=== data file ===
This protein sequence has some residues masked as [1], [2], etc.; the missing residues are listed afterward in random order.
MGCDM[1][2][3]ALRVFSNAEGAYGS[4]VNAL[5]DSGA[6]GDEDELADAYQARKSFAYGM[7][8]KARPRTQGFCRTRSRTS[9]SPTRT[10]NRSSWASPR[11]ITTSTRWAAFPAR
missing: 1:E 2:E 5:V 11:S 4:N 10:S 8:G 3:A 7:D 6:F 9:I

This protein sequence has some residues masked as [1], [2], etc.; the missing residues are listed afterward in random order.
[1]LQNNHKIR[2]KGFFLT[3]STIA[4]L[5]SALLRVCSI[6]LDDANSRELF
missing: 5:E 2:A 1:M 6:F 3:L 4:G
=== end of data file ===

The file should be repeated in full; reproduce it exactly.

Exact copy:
This protein sequence has some residues masked as [1], [2], etc.; the missing residues are listed afterward in random order.
MGCDM[1][2][3]ALRVFSNAEGAYGS[4]VNAL[5]DSGA[6]GDEDELADAYQARKSFAYGM[7][8]KARPRTQGFCRTRSRTS[9]SPTRT[10]NRSSWASPR[11]ITTSTRWAAFPAR
missing: 1:E 2:E 5:V 11:S 4:N 10:S 8:G 3:A 7:D 6:F 9:I

This protein sequence has some residues masked as [1], [2], etc.; the missing residues are listed afterward in random order.
[1]LQNNHKIR[2]KGFFLT[3]STIA[4]L[5]SALLRVCSI[6]LDDANSRELF
missing: 5:E 2:A 1:M 6:F 3:L 4:G